Precisely what North Korea wants from its smiling diplomatic campaign remains elusive, but some useful indications could emerge today in Tokyo. There Japanese and visiting Pyongyang officials will close talks aimed at establishing diplomatic relations - someday - between the two countries. If they get beyond sterile restatement of old positions, then there will be cause for a little optimism.
That hasn't happened yet. When they convened on Tuesday, the Koreans demanded apologies and reparations for Japan's brutal 1910-45 colonisation. Tokyo then demanded the return of 10 allegedly kidnapped Japanese civilians. It claims that North Korea, using a plot lifted straight from a Cold War thriller, sent commandos by submarine in the 1970s and 1980s to seize civilians from seashore locations to help train Pyongyang's spies.
Nothing will be resolved today. But if the Koreans, who deny kidnapping anyone, follow up hints that they do know something about 'missing persons', progress could be possible on that issue. And Japan could indicate it will make peace along lines of what it did for South Korea. Toss in some more free rice for hungry North Koreans, and the two sides could be en route to official diplomatic relations.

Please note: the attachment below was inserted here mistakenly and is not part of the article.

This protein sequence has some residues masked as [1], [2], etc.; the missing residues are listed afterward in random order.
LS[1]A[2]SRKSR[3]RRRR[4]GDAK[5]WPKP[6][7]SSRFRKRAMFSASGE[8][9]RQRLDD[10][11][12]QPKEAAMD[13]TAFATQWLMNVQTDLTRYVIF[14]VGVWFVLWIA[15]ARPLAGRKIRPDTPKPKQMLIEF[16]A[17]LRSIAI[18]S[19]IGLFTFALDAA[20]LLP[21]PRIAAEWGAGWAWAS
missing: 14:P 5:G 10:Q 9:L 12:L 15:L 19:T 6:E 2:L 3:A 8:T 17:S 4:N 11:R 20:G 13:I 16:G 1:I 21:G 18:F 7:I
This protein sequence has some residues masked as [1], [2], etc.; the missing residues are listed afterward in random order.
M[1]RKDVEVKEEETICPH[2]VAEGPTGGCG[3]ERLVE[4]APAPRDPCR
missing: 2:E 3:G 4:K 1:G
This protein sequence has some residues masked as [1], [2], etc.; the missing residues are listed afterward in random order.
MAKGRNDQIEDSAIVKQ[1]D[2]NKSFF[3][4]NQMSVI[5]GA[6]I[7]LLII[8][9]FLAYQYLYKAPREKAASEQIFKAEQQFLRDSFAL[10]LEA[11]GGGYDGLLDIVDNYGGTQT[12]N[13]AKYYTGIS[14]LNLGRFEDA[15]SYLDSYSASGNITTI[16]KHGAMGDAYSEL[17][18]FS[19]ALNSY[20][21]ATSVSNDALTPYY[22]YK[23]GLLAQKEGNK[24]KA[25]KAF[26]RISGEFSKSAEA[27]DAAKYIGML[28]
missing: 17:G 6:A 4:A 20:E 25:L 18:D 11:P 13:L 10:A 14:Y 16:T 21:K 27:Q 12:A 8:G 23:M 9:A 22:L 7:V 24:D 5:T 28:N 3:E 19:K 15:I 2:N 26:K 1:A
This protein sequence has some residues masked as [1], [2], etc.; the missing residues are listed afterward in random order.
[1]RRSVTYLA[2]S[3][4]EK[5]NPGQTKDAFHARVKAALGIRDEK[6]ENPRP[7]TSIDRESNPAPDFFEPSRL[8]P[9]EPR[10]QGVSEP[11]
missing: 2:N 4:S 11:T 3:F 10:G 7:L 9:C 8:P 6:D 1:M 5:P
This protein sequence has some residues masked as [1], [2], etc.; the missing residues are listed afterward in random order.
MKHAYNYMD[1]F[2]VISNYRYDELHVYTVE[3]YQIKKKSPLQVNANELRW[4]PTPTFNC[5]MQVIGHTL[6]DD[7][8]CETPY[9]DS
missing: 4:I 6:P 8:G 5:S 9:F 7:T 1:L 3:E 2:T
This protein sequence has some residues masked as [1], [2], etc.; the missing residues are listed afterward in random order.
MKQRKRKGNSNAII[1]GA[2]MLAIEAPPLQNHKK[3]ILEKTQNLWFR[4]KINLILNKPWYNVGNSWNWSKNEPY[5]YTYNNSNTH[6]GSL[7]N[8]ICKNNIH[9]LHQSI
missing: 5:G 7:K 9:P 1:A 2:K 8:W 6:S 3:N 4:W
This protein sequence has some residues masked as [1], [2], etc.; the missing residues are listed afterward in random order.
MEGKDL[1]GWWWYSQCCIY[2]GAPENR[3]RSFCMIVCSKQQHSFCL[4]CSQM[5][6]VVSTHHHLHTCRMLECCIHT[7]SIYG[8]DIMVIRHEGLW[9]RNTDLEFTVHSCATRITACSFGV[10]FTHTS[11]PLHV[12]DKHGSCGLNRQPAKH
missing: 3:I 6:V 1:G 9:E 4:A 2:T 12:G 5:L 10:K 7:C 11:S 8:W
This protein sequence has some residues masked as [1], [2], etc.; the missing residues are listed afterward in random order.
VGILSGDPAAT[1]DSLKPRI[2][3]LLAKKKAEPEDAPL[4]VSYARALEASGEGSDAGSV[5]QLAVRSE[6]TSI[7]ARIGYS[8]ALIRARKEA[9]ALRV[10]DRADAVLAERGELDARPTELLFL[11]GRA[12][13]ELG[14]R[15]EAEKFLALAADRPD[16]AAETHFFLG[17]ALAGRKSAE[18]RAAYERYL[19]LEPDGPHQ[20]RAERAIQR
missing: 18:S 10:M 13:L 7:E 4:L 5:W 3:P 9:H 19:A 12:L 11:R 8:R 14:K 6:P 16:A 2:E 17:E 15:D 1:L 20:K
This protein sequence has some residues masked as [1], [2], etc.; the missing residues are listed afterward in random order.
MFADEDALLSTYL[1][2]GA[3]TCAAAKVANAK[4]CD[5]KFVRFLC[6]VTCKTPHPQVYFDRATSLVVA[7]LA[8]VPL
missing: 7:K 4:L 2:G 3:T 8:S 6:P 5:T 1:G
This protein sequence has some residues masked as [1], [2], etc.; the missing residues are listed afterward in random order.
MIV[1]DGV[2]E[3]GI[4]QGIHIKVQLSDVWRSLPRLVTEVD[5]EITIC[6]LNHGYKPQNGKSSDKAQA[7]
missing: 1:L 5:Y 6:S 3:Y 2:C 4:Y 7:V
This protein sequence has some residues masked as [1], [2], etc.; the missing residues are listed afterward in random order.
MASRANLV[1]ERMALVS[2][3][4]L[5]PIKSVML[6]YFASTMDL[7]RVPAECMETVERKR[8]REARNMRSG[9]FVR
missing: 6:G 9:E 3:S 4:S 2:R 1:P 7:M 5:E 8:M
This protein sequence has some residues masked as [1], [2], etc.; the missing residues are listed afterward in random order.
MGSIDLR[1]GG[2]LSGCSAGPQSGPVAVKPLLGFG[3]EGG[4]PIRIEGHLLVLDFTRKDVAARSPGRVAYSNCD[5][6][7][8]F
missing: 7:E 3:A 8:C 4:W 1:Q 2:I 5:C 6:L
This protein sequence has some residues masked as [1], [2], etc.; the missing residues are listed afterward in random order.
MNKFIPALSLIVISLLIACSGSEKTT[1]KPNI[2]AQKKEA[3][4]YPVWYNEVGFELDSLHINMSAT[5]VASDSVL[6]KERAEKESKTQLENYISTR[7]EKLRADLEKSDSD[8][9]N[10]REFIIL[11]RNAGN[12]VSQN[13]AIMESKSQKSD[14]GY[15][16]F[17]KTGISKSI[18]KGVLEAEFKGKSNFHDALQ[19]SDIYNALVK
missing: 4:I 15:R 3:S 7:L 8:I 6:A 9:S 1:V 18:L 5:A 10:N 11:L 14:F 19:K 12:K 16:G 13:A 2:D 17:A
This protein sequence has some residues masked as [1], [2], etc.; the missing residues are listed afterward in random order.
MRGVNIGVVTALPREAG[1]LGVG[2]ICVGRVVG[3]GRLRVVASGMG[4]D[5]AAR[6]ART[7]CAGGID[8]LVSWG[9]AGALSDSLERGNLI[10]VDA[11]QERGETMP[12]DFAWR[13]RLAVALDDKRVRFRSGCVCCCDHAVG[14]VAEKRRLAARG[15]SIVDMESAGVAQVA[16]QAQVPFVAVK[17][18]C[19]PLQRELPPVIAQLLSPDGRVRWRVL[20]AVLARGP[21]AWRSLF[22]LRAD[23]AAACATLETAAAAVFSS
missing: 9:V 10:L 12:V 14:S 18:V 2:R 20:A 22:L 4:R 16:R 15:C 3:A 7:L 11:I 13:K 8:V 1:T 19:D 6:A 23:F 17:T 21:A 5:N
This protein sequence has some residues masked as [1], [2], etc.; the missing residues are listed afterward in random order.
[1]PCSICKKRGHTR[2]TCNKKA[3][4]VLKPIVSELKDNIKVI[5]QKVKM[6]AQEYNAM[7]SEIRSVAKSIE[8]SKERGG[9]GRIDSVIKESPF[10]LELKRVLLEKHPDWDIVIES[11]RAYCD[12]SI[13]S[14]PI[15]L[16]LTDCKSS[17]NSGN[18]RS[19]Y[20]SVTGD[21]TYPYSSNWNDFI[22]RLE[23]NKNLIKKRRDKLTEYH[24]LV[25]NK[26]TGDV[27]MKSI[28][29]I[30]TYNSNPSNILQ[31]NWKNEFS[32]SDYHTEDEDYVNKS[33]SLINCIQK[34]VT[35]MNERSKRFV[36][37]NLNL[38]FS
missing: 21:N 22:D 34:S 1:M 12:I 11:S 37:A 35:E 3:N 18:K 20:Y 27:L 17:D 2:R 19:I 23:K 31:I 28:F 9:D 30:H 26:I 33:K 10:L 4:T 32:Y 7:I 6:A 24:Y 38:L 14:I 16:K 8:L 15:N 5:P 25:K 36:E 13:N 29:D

Those ties would have special importance. There's nothing sentimental about the attitudes of these two countries, and Japan is unlikely to do much unless it believes the smiles come with substance. One key issue is the north's missile programme, which Tokyo considers a direct security threat. If Pyongyang does something to defuse that threat, it would be the first tangible military gain from its charm offensive.
The North Koreans spent yesterday wooing friendly Koreans who reside in Japan and send them bags of cash, while refusing to take sightseeing tours organised by their official hosts. If the two sides also had secret runners carry messages of compromise back and forth, their closing session should indicate whether these talks will lead any further than the failed efforts of prior years.